Increased oil revenue to help Saudi Arabia achieve sustainability goals: Minister

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The increase in oil revenue and oil activities will help Saudi Arabia achieve its sustainability goals, Faisal al-Ibrahim, the Kingdom’s minister of economy and planning said in a World Economic Forum address on Wednesday.

The minister’s claim comes as global oil prices rally amid higher demand brought about by Russia’s invasion of Ukraine.

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Regardless of the hike in oil use and production, the Saudi Arabia Green Initiative, the Middle East Green Initiative, and Vision 2030 goals to generate 50 percent of energy from renewables are “all moving according to plan,” the minister added.

The Saudi economy is projected to grow 7.4 percent this year. “Last year, our non-oil activities grew at 6.1 percent, and we want that trend to continue,” the minister clarified.

“The last thing we want is focusing on climate change without focusing on energy security and energy development,” he said, echoing the call for continued investment in fossil fuels to support the transition into clean energy by Saudi Arabia’s Energy Minister Prince Abdulaziz bin Salman.

Oil prices have not been favorable to the oil producing countries in recent years, especially since the onset of the pandemic.

While the world faced COVID-19, Saudi Arabia faced a dual challenge, said Mohammed al-Jadaan, the Minister of Finance, adding that the country had to battle both with COVID-19 and a plunge in oil prices.

“We had to take tough decisions, but we communicated that with the public and private sector, and the end result is we have a lot more trust from the public with the sectors and we provided the right support,” he said at the same WEF panel in Davos.

“Our policies are clear. Energy demands from oil will continue to increase according to consensus from experts. We will continue to increase capacity, and we will continue to advocate increased capacity,” said the Saudi minister of economy and planning.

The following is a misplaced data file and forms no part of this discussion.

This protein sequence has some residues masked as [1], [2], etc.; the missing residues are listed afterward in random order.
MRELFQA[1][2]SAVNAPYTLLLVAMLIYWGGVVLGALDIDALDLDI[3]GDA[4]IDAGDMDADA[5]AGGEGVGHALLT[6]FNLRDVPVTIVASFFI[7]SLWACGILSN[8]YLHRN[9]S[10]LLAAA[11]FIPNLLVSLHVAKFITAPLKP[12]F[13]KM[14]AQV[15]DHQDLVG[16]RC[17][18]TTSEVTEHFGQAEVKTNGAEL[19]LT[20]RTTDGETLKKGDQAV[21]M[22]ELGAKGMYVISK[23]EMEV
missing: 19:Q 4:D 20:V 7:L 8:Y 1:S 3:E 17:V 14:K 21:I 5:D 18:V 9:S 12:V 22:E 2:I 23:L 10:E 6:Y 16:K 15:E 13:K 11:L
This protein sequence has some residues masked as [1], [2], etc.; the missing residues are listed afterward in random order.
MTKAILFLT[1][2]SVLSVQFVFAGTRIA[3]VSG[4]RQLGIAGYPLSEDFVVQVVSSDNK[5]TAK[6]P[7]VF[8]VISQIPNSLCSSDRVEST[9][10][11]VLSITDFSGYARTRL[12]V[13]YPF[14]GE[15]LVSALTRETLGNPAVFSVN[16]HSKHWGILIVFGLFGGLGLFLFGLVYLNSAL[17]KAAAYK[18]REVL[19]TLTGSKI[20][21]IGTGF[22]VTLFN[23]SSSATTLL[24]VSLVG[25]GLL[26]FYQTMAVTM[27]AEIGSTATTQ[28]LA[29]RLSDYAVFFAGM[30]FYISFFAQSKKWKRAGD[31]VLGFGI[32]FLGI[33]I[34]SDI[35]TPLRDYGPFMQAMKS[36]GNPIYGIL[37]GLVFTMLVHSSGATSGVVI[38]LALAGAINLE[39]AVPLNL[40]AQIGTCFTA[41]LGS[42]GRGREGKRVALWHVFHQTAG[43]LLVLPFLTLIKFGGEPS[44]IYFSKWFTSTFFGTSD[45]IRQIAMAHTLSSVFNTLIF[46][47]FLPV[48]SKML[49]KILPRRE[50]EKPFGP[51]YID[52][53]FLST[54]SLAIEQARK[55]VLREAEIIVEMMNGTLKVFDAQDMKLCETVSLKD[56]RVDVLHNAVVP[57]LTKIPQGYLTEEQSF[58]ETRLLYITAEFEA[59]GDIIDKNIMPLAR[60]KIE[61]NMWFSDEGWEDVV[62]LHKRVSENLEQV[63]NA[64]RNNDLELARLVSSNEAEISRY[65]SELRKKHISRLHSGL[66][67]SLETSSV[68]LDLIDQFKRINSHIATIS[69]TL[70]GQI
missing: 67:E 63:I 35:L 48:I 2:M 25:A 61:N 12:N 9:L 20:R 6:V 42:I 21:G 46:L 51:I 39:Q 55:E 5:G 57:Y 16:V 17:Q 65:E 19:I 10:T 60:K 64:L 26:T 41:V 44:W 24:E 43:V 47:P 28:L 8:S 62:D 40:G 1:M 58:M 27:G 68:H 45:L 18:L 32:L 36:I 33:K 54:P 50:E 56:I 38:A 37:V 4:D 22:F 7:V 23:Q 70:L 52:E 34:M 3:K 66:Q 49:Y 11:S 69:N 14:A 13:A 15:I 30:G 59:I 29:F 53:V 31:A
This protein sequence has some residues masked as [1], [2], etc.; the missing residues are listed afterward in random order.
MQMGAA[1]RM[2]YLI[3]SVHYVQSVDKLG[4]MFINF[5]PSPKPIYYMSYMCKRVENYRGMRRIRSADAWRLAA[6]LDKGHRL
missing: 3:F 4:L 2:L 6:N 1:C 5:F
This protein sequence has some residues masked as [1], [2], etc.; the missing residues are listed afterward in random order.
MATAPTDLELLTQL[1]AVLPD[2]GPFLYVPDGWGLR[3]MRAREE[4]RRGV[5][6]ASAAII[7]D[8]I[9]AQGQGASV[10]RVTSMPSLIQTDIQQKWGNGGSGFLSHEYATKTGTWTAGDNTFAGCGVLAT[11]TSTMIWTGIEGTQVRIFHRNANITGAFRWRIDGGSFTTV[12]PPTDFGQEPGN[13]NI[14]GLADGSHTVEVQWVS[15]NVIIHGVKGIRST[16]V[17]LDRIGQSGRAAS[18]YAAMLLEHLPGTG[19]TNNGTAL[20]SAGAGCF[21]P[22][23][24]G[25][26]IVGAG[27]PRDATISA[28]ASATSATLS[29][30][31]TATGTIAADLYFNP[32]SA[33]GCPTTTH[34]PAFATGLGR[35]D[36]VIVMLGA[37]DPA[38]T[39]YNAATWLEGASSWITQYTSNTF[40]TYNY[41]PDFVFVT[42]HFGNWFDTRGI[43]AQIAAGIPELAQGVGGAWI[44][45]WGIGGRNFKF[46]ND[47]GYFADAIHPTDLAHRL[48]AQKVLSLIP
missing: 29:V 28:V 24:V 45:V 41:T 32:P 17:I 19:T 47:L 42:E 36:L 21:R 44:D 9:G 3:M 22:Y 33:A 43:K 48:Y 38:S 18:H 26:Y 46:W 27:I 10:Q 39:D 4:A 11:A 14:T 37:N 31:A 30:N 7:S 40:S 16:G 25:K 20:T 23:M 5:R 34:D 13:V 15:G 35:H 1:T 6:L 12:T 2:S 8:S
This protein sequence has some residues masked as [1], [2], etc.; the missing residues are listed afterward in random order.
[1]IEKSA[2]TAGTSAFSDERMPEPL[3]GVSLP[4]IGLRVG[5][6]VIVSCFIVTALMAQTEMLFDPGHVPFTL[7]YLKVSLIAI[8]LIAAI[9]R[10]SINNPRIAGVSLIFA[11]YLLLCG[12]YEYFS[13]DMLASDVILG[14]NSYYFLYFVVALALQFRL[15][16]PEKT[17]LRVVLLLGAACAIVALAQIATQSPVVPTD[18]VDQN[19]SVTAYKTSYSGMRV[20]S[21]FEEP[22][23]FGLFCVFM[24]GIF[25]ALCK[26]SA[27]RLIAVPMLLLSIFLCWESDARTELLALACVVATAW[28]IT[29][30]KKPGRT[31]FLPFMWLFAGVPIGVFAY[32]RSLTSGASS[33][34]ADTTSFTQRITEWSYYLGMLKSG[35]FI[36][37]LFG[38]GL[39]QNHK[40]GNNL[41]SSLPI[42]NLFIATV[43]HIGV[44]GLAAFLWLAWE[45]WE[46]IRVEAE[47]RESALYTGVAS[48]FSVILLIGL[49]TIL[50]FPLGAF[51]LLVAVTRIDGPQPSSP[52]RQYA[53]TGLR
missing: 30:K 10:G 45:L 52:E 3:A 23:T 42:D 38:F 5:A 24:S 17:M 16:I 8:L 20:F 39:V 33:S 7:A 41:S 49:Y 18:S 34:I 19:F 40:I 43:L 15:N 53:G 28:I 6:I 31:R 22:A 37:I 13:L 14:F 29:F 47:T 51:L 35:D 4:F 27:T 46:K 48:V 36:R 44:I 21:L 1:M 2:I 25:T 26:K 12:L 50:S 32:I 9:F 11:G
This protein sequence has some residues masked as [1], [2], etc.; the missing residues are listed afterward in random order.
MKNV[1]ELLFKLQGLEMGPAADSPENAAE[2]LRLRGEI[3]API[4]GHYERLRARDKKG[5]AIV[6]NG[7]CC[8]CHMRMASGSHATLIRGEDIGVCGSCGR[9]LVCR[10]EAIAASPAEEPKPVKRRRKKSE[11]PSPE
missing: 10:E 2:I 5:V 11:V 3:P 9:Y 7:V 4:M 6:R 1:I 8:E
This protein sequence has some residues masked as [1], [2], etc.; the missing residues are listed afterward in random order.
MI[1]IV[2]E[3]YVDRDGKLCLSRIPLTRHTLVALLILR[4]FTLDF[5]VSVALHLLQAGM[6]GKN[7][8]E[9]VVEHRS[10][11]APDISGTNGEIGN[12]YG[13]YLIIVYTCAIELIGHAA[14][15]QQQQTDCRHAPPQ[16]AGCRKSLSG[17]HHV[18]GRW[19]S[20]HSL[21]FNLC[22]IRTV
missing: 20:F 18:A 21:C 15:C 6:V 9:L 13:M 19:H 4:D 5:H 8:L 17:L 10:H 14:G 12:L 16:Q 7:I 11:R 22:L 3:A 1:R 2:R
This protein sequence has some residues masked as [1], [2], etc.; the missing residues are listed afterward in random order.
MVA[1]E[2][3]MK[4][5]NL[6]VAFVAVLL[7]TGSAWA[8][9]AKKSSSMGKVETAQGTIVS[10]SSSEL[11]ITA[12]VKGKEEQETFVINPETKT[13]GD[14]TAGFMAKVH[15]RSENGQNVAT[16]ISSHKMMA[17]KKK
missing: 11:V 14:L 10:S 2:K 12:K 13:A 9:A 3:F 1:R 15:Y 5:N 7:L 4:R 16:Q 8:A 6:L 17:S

He also urged that the increased investment in oil will not “contradict” the Kingdom’s strong advocacy for reducing carbon emission and tackling climate change.

“The last thing we want to see if go back to burn the dirtiest kind of coal in a time of need,” al-Ibrahim said.

The energy minister said early in May that even before the Ukraine crisis, “the la la land scenario about net-zero had been smacked with so many realities,” including cost, during a public address at an aviation summit in Riyadh.

Recently, Amin Nasser the head of Saudi Aramco told Reuters that the world is facing a “major oil supply crunch as most companies are afraid to invest in the sector as they face green energy pressures,” adding it cannot expand production capacity any faster than promised.

Saudi Arabia is currently producing 10.5 million bpd, or every tenth barrel in the world, and will likely raise output to 11 million bpd later this year when a broader pact between OPEC and allies such as Russia expires, Reuters reported.

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